Drywall and Plaster Repairs

    When we started The Passionate Painter back in 2009, the goal was to keep it simple and specialize. The thinking was that if we stuck to what we knew best, we could make a name for ourselves as a company and become the authority in residential painting.

    Things didn’t exactly turn out the way we’d planned. Our customers had other ideas. Many projects offered to us needed a bit more prep than some sanding and filling nail holes. We were asked to patch cracks in walls and repair old water damage. Initially we took the small projects but actually turned down some work, suggesting that they call in an expert in plastering and drywall!

    As time went on and we gained experience with smaller repairs we were confident that we could take on larger projects. So now, six years in, we’re sure that we can tackle many of the bigger repair jobs. We can fill large areas of drywall,  complete wire screen repairs to fill large holes in commercial properties like apartment buildings and plaster work over lath as well.

    The interesting discovery for us  was realizing that plaster work is actually a lot of fun. It’s like icing cakes, but thankfully without the temptation to eat the ingredients. We now have the entire tool kit and an inventory of drywall and plaster for every occasion. We’ll still recommend a specialist in drywall or plastering for those bigger projects and renovations but if you want to repair that back room that you’ve been trying to ignore for years, give us a call. We may be able to get the repairs done for you and the paint job too.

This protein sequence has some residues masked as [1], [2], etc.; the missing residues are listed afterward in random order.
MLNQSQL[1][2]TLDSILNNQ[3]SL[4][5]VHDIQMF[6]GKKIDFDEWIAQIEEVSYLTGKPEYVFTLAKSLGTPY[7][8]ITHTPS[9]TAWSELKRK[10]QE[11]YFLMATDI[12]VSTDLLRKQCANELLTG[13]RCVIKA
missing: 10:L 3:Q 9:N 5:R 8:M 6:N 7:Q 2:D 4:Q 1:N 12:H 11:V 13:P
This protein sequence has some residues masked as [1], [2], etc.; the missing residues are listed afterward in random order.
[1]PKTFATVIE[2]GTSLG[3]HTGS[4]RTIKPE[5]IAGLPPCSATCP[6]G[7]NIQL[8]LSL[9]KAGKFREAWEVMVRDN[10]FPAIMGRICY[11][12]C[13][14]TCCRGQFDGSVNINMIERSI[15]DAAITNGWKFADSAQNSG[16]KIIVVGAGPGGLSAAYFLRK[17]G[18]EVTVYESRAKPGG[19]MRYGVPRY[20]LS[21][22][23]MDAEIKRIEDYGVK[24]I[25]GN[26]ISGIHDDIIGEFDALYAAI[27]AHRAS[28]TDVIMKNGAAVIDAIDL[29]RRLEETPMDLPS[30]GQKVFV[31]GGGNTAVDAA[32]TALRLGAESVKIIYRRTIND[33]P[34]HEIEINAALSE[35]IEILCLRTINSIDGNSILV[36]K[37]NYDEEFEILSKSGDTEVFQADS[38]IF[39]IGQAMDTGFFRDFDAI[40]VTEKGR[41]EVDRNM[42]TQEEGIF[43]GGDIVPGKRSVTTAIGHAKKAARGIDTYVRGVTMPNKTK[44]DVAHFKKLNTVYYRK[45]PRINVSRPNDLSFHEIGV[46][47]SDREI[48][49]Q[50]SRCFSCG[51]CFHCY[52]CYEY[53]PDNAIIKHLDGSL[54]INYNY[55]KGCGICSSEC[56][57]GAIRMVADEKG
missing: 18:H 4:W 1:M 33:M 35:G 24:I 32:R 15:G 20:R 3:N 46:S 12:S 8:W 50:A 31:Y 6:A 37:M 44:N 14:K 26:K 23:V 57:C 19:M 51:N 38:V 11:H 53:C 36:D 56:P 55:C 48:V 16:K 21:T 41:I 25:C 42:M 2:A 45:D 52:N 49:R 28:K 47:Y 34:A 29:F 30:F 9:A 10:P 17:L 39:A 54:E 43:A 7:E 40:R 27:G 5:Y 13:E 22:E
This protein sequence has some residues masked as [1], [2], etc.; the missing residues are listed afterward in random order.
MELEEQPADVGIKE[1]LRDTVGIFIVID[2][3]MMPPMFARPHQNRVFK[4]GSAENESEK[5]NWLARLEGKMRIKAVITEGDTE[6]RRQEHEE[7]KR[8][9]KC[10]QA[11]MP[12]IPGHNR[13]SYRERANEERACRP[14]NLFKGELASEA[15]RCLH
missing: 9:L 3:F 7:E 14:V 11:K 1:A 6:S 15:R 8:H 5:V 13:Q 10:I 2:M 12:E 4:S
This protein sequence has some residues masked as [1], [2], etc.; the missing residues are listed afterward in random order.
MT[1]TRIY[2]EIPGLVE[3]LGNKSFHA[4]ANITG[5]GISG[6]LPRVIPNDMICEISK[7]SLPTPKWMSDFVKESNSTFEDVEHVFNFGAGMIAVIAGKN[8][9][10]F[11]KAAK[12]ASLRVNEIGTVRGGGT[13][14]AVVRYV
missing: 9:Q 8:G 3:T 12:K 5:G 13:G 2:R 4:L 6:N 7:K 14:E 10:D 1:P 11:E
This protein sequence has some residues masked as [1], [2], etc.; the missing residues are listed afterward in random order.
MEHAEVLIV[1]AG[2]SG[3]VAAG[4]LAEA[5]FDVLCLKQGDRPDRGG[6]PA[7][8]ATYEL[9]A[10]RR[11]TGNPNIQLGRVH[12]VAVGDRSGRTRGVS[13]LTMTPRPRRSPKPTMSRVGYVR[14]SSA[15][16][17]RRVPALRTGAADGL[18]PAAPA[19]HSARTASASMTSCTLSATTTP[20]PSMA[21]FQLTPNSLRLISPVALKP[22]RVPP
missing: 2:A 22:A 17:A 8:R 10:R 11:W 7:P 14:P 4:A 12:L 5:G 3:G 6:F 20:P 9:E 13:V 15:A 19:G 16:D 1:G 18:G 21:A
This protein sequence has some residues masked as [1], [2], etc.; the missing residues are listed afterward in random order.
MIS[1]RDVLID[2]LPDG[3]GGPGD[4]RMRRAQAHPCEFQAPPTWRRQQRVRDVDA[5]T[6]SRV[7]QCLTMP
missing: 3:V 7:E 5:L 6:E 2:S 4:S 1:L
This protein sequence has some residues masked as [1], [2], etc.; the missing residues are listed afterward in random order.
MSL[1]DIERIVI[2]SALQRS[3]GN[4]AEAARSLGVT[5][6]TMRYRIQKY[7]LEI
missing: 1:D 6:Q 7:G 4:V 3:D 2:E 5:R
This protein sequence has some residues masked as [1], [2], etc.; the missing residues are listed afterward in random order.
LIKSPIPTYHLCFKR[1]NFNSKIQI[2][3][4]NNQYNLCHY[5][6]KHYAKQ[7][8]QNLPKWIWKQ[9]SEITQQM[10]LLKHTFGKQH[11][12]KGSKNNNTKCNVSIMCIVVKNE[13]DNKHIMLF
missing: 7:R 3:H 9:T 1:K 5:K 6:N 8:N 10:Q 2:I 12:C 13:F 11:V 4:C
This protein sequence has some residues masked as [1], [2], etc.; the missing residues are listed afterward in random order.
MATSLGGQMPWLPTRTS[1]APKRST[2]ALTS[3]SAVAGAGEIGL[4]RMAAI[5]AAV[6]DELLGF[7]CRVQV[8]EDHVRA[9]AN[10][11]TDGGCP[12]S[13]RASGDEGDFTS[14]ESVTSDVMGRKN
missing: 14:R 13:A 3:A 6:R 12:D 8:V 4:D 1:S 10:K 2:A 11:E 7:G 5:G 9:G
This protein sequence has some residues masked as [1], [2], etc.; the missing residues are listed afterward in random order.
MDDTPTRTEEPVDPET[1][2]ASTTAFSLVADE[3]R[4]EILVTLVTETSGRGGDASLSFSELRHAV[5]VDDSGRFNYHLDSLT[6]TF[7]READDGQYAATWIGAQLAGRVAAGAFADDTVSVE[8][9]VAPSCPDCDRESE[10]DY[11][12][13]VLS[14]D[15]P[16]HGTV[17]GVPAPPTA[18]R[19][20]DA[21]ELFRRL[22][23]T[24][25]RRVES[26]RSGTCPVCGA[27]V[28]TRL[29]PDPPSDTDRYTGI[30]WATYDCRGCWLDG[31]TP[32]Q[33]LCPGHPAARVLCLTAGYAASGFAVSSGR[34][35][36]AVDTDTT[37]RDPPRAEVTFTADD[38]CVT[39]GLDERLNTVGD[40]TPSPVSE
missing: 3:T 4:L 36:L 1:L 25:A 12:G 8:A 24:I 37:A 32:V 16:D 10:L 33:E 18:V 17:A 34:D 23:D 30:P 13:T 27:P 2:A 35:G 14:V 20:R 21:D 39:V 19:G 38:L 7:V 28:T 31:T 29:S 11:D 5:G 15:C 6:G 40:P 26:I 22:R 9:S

Stucco Removal

    This is a specialized area and we only take on one part of this type of work.  We can remove stucco from ceilings (and walls) that has not been painted before.  A new stucco surface is applied using a spray-on application and it’s relatively easy to remove as long as it has never been painted over before or, was installed without the addition of paint to the mix when applied.  Once it’s been painted over it’s very hard and difficult to remove and you’ll need to call a contractor who can grind it off and re-apply a new smooth plaster ceiling called a ‘skim coat’.

    These pictures illustrate that stucco that hasn’t been painted comes off easily with a scraper once we wet it down first.  The next step in a conversion to a flat ceiling is allowing for plaster repairs. Stucco usually covers a multitude of problems such as sub-standard drywall/taping installation or worse, ceiling damage.  The time to repair the ceiling is usually two to three times longer than to remove the stucco but the results are a smooth surface and a more modern look to a home.

    Plaster and Drywall Repair Q & A

    We get plenty of inquiries about the best ways to fix plaster and drywall. Obviously every situation is different but here’s where I’m going to try and make sense of some repair basics.